Accounting Today - - Assurance - From page 26 From page 21

took a lot of en­gage­ment, a lot of fore­sight, and many times at the com­mis­sion you mea­sure suc­cess by the num­ber of com­plaints. We haven’t re­ceived any com­plaints from the in­vest­ment com­mu­nity, the pre­parer com­mu­nity, or the au­dit com­mu­nity, so my hat is off to our chief ac­coun­tant and his team, and the head of the Di­vi­sion of Cor­po­ra­tion Fi­nance and his team did a ter­rific job on this.”

Brexit dis­clo­sures

Clay­ton and Bricker were asked whether sim­i­lar staff ac­count­ing bul­letins might be re­leased by the SEC about other is­sues, and they cited Brexit as an im­por­tant area for com­pa­nies.

“One of the ar­eas that prob­a­bly doesn’t need a SAB 118, but does ben­e­fit from con­tin­ued fo­cus by this group is a topic like Brexit,” said Bricker. “For many of you, or many of your com­pa­nies, you have ac­tiv­i­ties with in­te­grated sup­ply chains, in­te­grated fi­nanc­ing around the globe, that all de­pend upon or are im­pacted by the ne­go­ti­a­tions be­tween Bri­tain and the EU. That’s an area where dis­clo­sure has come along, but I’ll say this year-end should deepen as you un­der­stand the con­nect­ed­ness of your busi­nesses to those is­sues on things like the as­sump­tions that go into as­set val­u­a­tions, the as­sump­tions that go into in­come, the as­sump­tions that even go into the ba­sis of pre­sen­ta­tion, whether it’s a go­ing con­cern ba­sis or a liq­ui­da­tion ba­sis, the as­sump­tions that go into your fi­nanc­ing, and the nar­ra­tives that bring all of that to­gether so that in­vestors un­der­stand that cir­cum­stance and how com­pa­nies are man­ag­ing.”

Clay­ton be­lieves com­pa­nies should be pro­vid­ing more dis­clo­sure about their plans for Brexit, es­pe­cially if there’s a “hard Brexit” in which the EU and the U.K. fail to come to terms on an agree­ment for a smooth tran­si­tion.

“Wes de­scribed this at the pre­parer level,” said Clay­ton. “Let me just say at the dis­clo­sure level more gen­er­ally, we are fo­cused on Brexit dis­clo­sure and we are go­ing to be more fo­cused on it go­ing for­ward. We have seen a wide range of dis­clo­sure in the same in­dus­tries — Com­pany A with a fairly de­tailed dis­cus­sion of how man­age­ment is look­ing at the is­sue of Brexit and the im­pact for its com­pany, and Com­pany B with what I would say is a macro pol­icy state­ment that Brexit is com­ing and it presents a risk. I want to see the dis­clo­sure to the ex­tent that it’s ma­te­rial and ap­pro­pri­ate grav­i­tate to­ward Com­pany A. My per­sonal view is that the po­ten­tial im­pact of Brexit has been un­der­stated, and that those im­pacts will start to man­i­fest them­selves be­fore the cur­rent Brexit ‘go live’ date. If you add to­gether I would say the more cau­tious dis­clo­sure in the mar­ket­place, you start to get greater un­ease as to the knock-on ef­fects of a no deal or a hard Brexit. I would ex­pect com­pa­nies to be look­ing at this closely and shar­ing their views with the in­vest­ment com­mu­nity.”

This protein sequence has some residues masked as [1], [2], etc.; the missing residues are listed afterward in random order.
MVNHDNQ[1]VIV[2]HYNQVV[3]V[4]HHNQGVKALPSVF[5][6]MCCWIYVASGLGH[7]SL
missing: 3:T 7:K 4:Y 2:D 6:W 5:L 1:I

CECL im­ple­men­ta­tion

Fi­nan­cial Ac­count­ing Stan­dards Board vice chair­man James Kroeker dis­cussed the cur­rent ex­pected credit losses stan­dard at the con­fer­ence, and whether there are plans to mod­ify it in re­sponse to let­ters from some groups.

“Ac­count­ing stan­dards should re­flect how the busi­ness is run, both from the eyes of man­age­ment, but then to re­flect that in a way that is aligned with eco­nomic ac­tiv­ity,” he said dur­ing a press con­fer­ence. “To the ex­tent that ac­count­ing wasn’t do­ing that in the past, that was the in­curred loss ap­proach, which is dis­con­nected from the risk. There were crit­i­cisms about, does that in and of it­self build an eco­nomic pat­tern that risk be­comes much more ap­par­ent right at the time when you en­ter into a cri­sis. If you re­call at the time, there was a lot of dis­cus­sion about how the in­curred loss ap­proach was pro­cycli­cal, so fig­ur­ing out whether or not pro­vid­ing that in­for­ma­tion to in­vestors bet­ter aligns with risk man­age­ment, my view would be that ac­tu­ally pro­vides, at least from the in­vestors’ in­vest­ing of cap­i­tal, greater sta­bil­ity that you have that in­sight. Of course, the let­ter talks about that in­ter­ac­tion with reg­u­la­tory cap­i­tal, which is sep­a­rate and apart from the in­for­ma­tion that in­vestors get for mak­ing their de­ci­sions.”

He noted that FASB is con­tin­u­ing to mon­i­tor the progress of a Tran­si­tion Re­source Group that has been set up to help com­pa­nies make the tran­si­tion to the new stan­dard.

“The num­ber of ques­tions that are out there on CECL have de­creased and the vol­ume hasn’t been sig­nif­i­cant even to start with,” he noted. “But in terms of un­der­stand­ing a rea­son­able ap­pli­ca­tion of CECL and peo­ple’s readi­ness to im­ple­ment it, we con­tinue to get pos­i­tive mes­sages. That is, peo­ple aren’t be­hind the curve. CECL is the en­acted stan­dard, so I would urge peo­ple to con­tinue to move for­ward, ex­pect­ing to im­ple­ment it on the ef­fec­tive date.”


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